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Can Politicians Take Games Seriously?

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On Monday night, I tried my best to look like a respectable member of society and popped along the Houses of Parliament to attend Labour MP Tom Watson‘s discussion about the place and perception of videogames in UK society. A gathering of politicians, educators, games industry folk and random interested onlookers (hullo!), it was a fascinating few hours. Given the knee-jerk hullabaloo we’re so used to from mainstream media coverage of games, it was surprising to the point of surreality to be amidst politicians, hearing discussion of the form on the sort of level we have, say, here. Obviously, games have some distance to go to obtain to achieve full societal acceptance – even though that has clearly little-to-no effect on the ever-escalating success of the bigger titles – but that this kind of discussion is at least happening is a cheering sign.
Lead brains in the discussion were Watson himself (though he was clearly pro-games, he was more an MC than active participant); journalist, author and World of Warcraft gonk Tom Chatfield, one half of the legendary Oliver twins (creators of Dizzy, now running Blitz Games), Philip, and Guardian columnist Sam Leith. While the Tory’s Shadow Minister for Culture Ed Vaizey showed up late in proceedings, sadly the debate lacked anyone who seemed especially concerned that there might be negative moral and social implications to gaming. Don’t get me wrong – I’m enormously glad to hear politicians being rational and positive about the industry, but given the opportunity of the event, it’s a little disappointing that it seemed to be a matter of preaching to the converted.

While it would be beyond joyous to see Kieth Vaz engage in some real debate on the matter, I’m sure he’s fully aware that to genuinely discuss rather than simply accuse would only reveal his massive ignorance about that which he so often attacks. The constituents wouldn’t like that. But I had hoped we’d at least see some lower-profile but similarly intractable Games Are Killing Our Children types see how their damning opinions held up in the face of a room full of intelligent, clearly non-psychotic adults who play videogames. Never mind: we did at least enjoy some eloquent discussion as to what games are, and what they mean. Even if everyone was on the same side, it was a valuable opportunity to focus their arguments.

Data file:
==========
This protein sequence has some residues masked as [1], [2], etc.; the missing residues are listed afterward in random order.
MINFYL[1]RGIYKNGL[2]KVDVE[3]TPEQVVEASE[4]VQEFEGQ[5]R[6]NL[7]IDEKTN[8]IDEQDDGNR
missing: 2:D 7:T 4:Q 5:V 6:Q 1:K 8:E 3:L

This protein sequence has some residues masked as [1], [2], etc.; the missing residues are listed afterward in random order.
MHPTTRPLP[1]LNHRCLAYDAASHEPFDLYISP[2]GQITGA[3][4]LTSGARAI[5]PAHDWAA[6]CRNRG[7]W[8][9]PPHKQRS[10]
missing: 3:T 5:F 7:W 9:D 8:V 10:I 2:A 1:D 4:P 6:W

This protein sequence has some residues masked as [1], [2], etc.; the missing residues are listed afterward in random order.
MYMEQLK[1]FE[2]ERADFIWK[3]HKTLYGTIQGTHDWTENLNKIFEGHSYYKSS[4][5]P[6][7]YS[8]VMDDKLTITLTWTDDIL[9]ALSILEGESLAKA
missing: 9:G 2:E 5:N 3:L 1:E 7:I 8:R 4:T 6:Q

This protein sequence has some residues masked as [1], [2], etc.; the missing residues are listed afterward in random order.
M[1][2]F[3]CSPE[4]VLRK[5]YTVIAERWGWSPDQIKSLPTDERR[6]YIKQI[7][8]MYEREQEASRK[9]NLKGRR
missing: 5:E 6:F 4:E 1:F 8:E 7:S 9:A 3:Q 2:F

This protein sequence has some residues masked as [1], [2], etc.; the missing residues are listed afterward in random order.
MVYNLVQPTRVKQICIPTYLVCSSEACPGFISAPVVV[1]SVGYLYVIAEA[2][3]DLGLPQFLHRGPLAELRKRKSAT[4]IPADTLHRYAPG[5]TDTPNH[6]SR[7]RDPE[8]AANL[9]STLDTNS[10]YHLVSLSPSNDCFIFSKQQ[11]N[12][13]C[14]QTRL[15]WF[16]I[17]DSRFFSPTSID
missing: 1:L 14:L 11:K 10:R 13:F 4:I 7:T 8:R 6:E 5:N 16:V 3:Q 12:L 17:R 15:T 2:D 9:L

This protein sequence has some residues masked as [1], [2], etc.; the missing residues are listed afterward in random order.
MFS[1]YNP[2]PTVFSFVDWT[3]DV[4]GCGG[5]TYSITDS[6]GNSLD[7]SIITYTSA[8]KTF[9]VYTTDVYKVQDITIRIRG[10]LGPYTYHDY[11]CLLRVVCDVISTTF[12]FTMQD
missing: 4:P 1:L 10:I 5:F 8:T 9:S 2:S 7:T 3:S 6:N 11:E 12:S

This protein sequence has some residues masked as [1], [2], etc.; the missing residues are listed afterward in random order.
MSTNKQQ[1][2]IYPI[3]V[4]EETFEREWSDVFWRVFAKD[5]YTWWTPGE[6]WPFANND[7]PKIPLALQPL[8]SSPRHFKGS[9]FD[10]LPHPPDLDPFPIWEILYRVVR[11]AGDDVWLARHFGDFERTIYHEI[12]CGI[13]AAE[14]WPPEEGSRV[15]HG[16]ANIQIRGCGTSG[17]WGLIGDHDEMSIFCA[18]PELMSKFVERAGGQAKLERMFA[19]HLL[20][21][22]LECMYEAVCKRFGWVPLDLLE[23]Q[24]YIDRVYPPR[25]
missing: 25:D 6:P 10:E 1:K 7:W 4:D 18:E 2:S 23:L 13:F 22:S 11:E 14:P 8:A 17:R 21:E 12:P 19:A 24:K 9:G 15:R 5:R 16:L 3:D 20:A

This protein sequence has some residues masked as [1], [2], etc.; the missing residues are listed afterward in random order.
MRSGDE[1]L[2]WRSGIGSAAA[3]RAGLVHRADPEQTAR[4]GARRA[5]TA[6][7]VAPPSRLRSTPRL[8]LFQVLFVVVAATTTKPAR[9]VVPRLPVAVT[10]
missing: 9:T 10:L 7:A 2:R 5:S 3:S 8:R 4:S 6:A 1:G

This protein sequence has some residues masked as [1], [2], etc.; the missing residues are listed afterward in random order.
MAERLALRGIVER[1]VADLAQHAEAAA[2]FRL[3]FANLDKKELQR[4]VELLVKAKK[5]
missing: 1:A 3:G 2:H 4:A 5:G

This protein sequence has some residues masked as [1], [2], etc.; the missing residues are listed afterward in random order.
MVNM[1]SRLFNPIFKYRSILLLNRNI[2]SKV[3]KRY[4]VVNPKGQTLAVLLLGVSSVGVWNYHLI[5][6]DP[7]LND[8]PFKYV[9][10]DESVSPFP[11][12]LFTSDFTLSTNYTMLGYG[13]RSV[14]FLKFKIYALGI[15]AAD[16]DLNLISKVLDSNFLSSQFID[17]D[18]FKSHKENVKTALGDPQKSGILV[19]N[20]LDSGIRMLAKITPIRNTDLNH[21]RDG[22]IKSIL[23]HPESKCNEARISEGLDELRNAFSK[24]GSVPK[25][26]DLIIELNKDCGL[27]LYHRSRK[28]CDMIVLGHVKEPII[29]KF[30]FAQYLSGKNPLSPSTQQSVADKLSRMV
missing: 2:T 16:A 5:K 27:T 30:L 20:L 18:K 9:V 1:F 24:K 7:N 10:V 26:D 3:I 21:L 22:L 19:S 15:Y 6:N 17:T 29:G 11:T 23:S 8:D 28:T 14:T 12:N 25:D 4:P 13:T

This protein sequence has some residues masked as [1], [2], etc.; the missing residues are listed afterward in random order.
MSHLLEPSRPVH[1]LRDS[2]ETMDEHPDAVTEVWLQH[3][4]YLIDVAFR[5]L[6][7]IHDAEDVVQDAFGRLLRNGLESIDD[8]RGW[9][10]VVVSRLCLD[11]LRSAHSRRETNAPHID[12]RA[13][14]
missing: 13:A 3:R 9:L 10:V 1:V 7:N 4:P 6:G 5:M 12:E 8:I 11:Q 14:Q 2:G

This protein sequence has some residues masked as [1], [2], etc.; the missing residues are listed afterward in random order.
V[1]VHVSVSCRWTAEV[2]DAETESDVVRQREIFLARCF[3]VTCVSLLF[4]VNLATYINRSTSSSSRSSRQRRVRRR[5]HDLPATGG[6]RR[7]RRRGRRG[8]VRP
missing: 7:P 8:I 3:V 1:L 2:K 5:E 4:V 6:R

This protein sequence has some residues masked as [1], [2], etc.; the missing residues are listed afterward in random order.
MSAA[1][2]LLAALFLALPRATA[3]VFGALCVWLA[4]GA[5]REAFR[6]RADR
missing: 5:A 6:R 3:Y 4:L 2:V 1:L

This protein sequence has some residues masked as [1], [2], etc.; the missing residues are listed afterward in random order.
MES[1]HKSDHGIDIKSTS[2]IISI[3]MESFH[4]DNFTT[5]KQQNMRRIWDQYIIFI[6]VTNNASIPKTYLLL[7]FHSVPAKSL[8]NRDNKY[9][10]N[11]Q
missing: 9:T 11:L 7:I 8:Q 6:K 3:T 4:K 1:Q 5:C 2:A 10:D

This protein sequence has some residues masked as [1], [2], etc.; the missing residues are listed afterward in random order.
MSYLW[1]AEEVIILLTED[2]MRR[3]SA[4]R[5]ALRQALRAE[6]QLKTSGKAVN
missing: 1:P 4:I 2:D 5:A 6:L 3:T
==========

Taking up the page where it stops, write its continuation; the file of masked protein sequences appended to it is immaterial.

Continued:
Chatfield, author of Fun Inc., kicked off with the addiction issue, immediately making the point that “people talk about addiction rather than compulsion.” That’s the key fallacy in any argument as to whether games are unhealthy – playing them does not create a chemical dependency. “It’s simply wrong to say that games exert power over people. The power comes from the investment people are willing to make in an imagined world.” Also referenced was the relationship videogames have to “a very old form of games”, and even to the novel – a source of escapism, of being plunged temporarily into an imagined world rather than paying full attention to the outside one, but one that doesn’t suffer the abuse games do.

Watson’s theory as to why the industry still struggles to achieve societal legitimacy is that “we need a new language so we can win the argument about games.” I.e. rather than responding to the regular accusations that games are addictive and incite violence with simple rebuttals, we find ways of explaining what games really are, and why we play them.

One-time Codemasters superstar Philip Oliver’s argument for games to looked on more kindly by politicians was a business one, pointing out how much money can be made with the help of games. Apparently a series of small games Blitz created for a Burger King promotion saw the fast food firm’s profit rise by some 40% in that quarter. “There’s a lot of governments in the world taking this seriously. Currently in the UK, there is no support for the videogames industry.” His concern was that American and Japan dominate games, and that Britain should be up there too – the government funding the industry in the way they do the arts.

And not purely for commercial reasons: “what we need is centralised budgets to commission great games that can be used in the classroom.” As well as the directly educational potential, he felt pupils were being unfairly and irrationally warned off getting into games development because teachers didn’t consider it a proper career. There’s a great need for more programmers, he thought, and current curricula aren’t serving that well. But home enthusiasm, rather than condemnation, is important too: “Parents should encourage kids to turn their interest in games into a career.” While there was some later rebuttal from educationists in the crowd, who felt games were in some cases being cleverly deployed in the classroom, I’m pretty sure Oliver’s correct in appealing to politicians in financial terms. Speculation has it that Modern Warfare 2 has been profitable than Avatar; it’s openly absurd that gaming is denied the support and funding that film benefits from.

Journalist Sam Leith’s opening salvo was against the media. “There is only one story – the violence in videogames. That sort of hysteria has the effect of creating what it deplores – it feeds into the marketing.” He felt Modern Warfare 2 wouldn’t have been as successful if it was had the papers not picked up on and howled about the controversial, civilian-killing No Russian level. “You can’t help but suspect [Infinity Ward] put that in to gain attention.” He feels neither the games industry’s critics nor the games industry itself are always behaving well, the latter continuing to bark up lowest-common-denominator or controversial trees because it knows it’ll win headlines for it: “childishness in direct response to the childishness with which they’re understood.”